Honda released the two-door Insight, the first hybrid car to hit the mass market in the United States. The Insight won numerous awards and received EPA mileage ratings of 61 mpg city and 70 mpg highway.
Toyota released the Toyota Prius, the first hybrid four-door sedan available in the United States.
Honda introduced the Honda Civic Hybrid, its second commercially available hybrid gasoline-electric car. The appearance and drivability of the Civic Hybrid was (and still is) identical to the conventional Civic.
The Toyota Prius II won 2004 Car of the Year Awards from Motor Trend Magazine and the North American Auto Show. Toyota was surprised by the demand and pumped up its production from 36,000 to 47,000 for the U.S. market. Interested buyers waited up to six months to purchase the 2004 Prius. Toyota Motor Sales U.S.A. President Jim Press called it "the hottest car we've ever had."

Sunday, September 19, 2010

New technology expected to hit the marketplace within the next decade:

1) Active safety systems will include radar and cameras that watch for danger. “We’ve put airbags just about every place you can.” Says Toyota Product-planning Manager, John Weiner, “Within the next five years the car will use algorithms to anticipate hazards and intervene or warn the driver.

2) Keyless entry has already been implemented on certain Cadillac, Infinity and BMW models and will be introduced to approximately 40 different vehicles in the next three years. Credit card style systems will replace car keys.

3) Navigation systems such as computer-like screens on the dash, displaying navigation systems that employ global positioning satellite and onboard DVD’s to provide the driver with distractions, maps, and information on businesses such as hotels, hospitals and restaurants. The video screens will also have the capability to connect to PDA’s and cellular phones.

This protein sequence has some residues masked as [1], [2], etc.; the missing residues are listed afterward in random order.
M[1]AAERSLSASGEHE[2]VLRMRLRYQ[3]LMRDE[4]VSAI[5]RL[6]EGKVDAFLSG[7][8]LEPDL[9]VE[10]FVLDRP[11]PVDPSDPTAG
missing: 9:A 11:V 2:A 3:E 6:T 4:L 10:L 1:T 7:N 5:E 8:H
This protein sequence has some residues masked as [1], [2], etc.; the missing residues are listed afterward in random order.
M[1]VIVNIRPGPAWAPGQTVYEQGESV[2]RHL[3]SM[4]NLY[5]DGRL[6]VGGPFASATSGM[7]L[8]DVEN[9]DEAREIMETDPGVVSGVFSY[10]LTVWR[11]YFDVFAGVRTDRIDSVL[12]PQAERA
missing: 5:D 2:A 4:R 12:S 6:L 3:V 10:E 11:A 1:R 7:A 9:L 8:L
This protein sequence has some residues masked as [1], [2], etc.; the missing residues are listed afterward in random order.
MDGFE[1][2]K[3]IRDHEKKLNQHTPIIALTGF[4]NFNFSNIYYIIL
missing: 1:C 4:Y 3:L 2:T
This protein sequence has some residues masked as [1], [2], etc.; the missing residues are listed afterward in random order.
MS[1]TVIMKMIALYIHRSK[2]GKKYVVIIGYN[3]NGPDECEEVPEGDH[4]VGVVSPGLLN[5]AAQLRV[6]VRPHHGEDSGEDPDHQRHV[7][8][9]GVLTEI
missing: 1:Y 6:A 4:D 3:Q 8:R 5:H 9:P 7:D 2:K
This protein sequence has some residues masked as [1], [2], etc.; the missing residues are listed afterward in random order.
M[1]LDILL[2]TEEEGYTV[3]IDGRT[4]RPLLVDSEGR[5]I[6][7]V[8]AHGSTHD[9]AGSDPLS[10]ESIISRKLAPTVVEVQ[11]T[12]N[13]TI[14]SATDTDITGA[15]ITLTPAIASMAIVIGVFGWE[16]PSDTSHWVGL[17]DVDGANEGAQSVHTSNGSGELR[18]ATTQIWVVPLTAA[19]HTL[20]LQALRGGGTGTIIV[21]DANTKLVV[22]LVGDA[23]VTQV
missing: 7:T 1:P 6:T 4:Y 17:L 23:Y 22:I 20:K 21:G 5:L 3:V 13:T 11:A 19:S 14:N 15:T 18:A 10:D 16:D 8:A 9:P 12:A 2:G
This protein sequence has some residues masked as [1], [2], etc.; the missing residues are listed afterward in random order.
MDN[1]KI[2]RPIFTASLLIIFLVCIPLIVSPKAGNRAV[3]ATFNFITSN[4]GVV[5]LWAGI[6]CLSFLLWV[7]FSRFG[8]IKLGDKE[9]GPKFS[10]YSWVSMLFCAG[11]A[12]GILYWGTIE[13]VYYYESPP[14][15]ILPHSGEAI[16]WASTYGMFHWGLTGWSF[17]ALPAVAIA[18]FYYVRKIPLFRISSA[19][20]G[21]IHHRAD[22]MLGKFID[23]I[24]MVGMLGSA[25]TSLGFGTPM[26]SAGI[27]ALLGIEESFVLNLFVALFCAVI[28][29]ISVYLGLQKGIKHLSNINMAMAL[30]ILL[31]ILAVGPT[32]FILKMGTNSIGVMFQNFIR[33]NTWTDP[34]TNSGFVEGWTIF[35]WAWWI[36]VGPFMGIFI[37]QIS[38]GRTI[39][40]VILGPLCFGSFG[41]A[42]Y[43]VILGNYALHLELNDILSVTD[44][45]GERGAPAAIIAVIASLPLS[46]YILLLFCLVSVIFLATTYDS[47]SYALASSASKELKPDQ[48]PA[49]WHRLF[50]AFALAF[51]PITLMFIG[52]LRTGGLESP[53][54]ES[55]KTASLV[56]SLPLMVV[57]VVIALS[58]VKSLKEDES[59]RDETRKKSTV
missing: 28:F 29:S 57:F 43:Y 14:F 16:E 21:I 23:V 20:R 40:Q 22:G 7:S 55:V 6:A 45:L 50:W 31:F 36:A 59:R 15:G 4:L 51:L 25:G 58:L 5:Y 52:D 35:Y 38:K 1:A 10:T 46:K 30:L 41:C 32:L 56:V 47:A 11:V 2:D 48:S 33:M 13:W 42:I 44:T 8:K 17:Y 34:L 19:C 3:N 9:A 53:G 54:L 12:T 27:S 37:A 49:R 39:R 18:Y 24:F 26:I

4) Wi-Fi hook-ups in almost every vehicle will provide weather, news, and other information. “We’re going to see hot spots in places like gas stations and restaurants,” says Peter Wengert, marketing manager for automotive products at Microsoft.

5) Data collection will give vehicles the capability to collect pertinent data that can be shared with dealers, manufacturers, and other vehicles helping service personnel perform remote diagnostics and help troubleshoot for a broken down motorist.

6) Onboard cameras will help detect blind spots, while helping parents watch their kids. Many recreational vehicles already have this technology at the rear and in front to “see” around corners.

7) 40 Volt Electrical Systems will become standard to accommodate the many new electric devices.

8) Voice commands are already in certain BMW’s, Jaguar and Lexus models and will become common and necessary in order to operate the various functions in cars.

9) Electronic pedals already in use in Mercedes, Chevy Corvette and all recent Audi vehicles, brake-by-wire and accelerate by wire pedals send an electronic signal rather than activating a physical connection to the engine and brakes. Emergency brake handles will also be replaced by electronic controls.

10) Programmable vehicles will let you use electronics to express your choice of vehicle you wish to drive, says Stanford professor of mechanical engineering Chris Gerdes. “You can have it be as sporty or luxurious, as you choose.” Drivers of the new Audi A8, for example can change the car’s ride by raising and lowering road clearance.

Wednesday, September 15, 2010

Fastest Cars In The World: Top 10 List 2009-2010

1. Bugatti Veyron: 267 mph, 0-60 in 2.5 secs. Aluminum, Narrow Angle W16 Engine with 1001 hp, base price is $1,700,000. Tested again on July 10, 2010, the Bugatti Veyron once again claimed its title as the fastest car in the world at 267 mph.
Bugatti Veyron front view driving
2. SSC Ultimate Aero: 257 mph, 0-60 in 2.7 secs. Twin-Turbo V8 Engine with 1183 hp, base price is $654,400. Tested in March 2007 by Guinness World Records, The SSC Ultimate Aero was the fastest car in the world from March 2007 to July 2010 until recently it fell behind the Bugatti Veyron to take the #2 spot.
SSC Ultimate Aero Red doors open
3. Saleen S7 Twin-Turbo: 248 mph, 0-60 in 3.2 secs. Twin Turbo All Aluminum V8 Engine with 750 hp, base price is $555,000. Smooth and bad-ass, will make you want to show it off non-stop.
Saleen S7 Twin Turbo dark orange front view
4. Koenigsegg CCX: 245 mph, 0-60 in 3.2 secs. 90 Degree V8 Engine 806 hp, base price is $545,568. Made in Sweden, it is aiming hard to be the fastest car in the world, but it has a long way to go to surpass the Bugatti and the Ultimate Aero.
Orange Koenigsegg CCX
5. McLaren F1: 240 mph, 0-60 in 3.2 secs. BMW S70/2 60 Degree V12 Engine with 627 hp, base price is $970,000. Check out the doors, they looks like bat wings, maybe Batman need to order one and paints it black 1997 McLaren F1 on the road black